However, commercial aircraft backlogs have increased dramatically since 2004. According to Deloitte, total commercial backlogs in 2004 amounted to 2,569 aircraft from 2 market participants, Boeing and Airbus. Boeing accounted for 56.9% of the total backlog and Airbus, the remainder. The normal level of backlog production, which firms determine based on the number of aircraft finished per month, amounted to between 2 and 5 years from 2004 to 2009. By the end of 2015, total commercial backlogs increased to 13,467 aircrafts among all 5 manufacturers. Boeing and Airbus constituted 93% of total unit backlogs- with Boeing accounting for 5,758 aircrafts in backlog, or 42.8 % of total market backlogs, while Airbus accounted 6,774 aircrafts in backlog, or 50.3% of total market backlogs. The normal level of backlog production increased to between 6 and 10 years.
Two periods of unusual high net order demand spikes drove this unprecedented backlog increase. In reference to the earlier Boeing v. Airbus comparison chart, net order calls for both firms spiked around 2002, decreased substantially in 2008 and 2009 due to the global financial crisis, spiked up again in 2011 and have decreased and maintained steady levels from 2016 until now. This data do not entail that Boeing and Airbus have production inefficiencies, but rather highlight the surging growth in global air travel demand, emerging market wealth creation and the aerospace industry’s boom/bust order call cycles. Moreover, they suggest that for the industry to absorb future order calls, it may require other significant market participants.
What Current Levels of Aircraft Backlogs Mean for Future Travel Supply and Demand:
The commercial aircraft manufacturing industry operates as a duopoly; That is, 2 firms (Boeing and Airbus which constitute approximately 93% of market share) supply the good (aircraft) and a small number of buyers (airlines and governments-owned airlines) demand said good. The narrow-body, or single-aisle jet is typically the most popular product relative to total orders and deliveries for both firms. Furthermore, longstanding contracts between airlines and both firms and their high-quality products have historically restricted new and rising firm market entry.
Deloitte estimates that only 6% of the world’s total population flew on airplanes in 2015. Given this untapped future demand and present backlog strain, immediate market entry opportunities may arise for firms that are not subject to traditional entry barriers. For example, in November 2015, COMAC, a Chinese-state-sponsored commercial aircraft manufacturer unveiled its first passenger jetliner, the C919. It can seat 168 passengers and is meant to compete with the single-aisle B-737s and A-320s. Because COMAC has large capital sponsorship and contacts through the Chinese government, it has the ability to establish contracts with state-sponsored airlines (specifically in the Asia-Pacific and Middle East) and directly compete with Boeing and Airbus. When asked whether he would buy aircraft from COMAC, Mr. Al Baker responded, “no hesitation at all in buying Chinese airplanes” and that “ I think it would be good for this monopoly to be broken.” However, he also added that in terms of reputation, COMAC aircraft would have to be made in the standard that he wanted.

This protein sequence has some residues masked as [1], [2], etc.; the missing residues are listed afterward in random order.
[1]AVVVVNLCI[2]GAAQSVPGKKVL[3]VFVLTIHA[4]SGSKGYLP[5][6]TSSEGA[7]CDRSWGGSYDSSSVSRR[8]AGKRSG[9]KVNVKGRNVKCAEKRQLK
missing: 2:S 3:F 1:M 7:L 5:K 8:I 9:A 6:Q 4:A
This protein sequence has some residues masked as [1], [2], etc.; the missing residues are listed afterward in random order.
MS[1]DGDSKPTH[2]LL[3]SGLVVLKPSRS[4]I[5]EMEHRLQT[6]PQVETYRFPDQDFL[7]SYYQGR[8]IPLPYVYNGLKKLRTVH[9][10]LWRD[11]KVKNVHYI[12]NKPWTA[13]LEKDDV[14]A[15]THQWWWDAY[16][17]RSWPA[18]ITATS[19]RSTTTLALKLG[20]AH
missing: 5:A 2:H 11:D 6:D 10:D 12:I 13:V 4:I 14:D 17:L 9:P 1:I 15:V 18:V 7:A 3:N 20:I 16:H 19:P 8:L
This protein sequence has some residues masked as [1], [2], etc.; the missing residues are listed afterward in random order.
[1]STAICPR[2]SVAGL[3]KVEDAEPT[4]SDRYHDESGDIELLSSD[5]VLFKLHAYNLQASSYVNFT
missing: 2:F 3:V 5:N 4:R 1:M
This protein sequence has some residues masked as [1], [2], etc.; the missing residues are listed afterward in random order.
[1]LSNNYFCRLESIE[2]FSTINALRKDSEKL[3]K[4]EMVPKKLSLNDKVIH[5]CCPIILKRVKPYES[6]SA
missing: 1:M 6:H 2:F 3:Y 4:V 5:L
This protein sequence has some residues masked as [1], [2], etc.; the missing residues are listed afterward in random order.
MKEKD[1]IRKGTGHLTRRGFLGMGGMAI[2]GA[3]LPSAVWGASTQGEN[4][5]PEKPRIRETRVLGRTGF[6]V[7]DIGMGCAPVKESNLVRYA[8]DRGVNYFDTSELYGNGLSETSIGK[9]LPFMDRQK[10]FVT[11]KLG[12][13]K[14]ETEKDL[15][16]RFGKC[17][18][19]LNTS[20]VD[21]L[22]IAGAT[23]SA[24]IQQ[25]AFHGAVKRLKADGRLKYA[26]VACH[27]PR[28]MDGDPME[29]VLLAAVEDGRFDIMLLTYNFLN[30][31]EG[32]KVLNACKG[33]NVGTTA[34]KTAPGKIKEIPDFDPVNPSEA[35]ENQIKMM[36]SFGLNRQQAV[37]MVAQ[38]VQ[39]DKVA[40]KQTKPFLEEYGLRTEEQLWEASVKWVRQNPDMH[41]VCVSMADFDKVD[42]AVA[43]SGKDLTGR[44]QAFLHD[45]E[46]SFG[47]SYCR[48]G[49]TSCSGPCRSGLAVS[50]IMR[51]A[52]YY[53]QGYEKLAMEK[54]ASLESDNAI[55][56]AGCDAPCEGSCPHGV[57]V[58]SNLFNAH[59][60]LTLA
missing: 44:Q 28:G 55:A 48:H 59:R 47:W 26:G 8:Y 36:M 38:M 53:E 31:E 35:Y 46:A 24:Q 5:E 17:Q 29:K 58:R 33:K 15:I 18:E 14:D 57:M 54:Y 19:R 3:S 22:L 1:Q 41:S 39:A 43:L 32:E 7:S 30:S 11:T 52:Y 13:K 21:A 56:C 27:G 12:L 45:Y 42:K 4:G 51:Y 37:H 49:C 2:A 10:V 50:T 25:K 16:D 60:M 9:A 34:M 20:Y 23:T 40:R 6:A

Deloitte also forecasts that global aircraft manufacturers will need produce an additional 34,000 aircraft from 2017-2034, or an estimated 684 more aircraft produced per year by 2034 to supply the increase in travel demand. Another net order call surge may be on the horizon because airlines may desire more fuel efficient planes to combat higher oil prices. These forecasts again suggest that in addition to handling (or losing) high backlogs, Boeing and Airbus may over-expand supply chains and labor forces. This overexertion may lead to idle capacity in the future when the travel boom dies down.
Perhaps the movement towards a monopolistic competitive market with more aircraft manufacturers, such as Russian Irkut’s MC-21, Canadian Bombardier’s C-Series, Japan Mitsubishi’s MRJ and Brazil Embraer’s E-Jet E2, will lead to increased efficiencies and provide the airline sector the resources it needs to fly people to their destinations.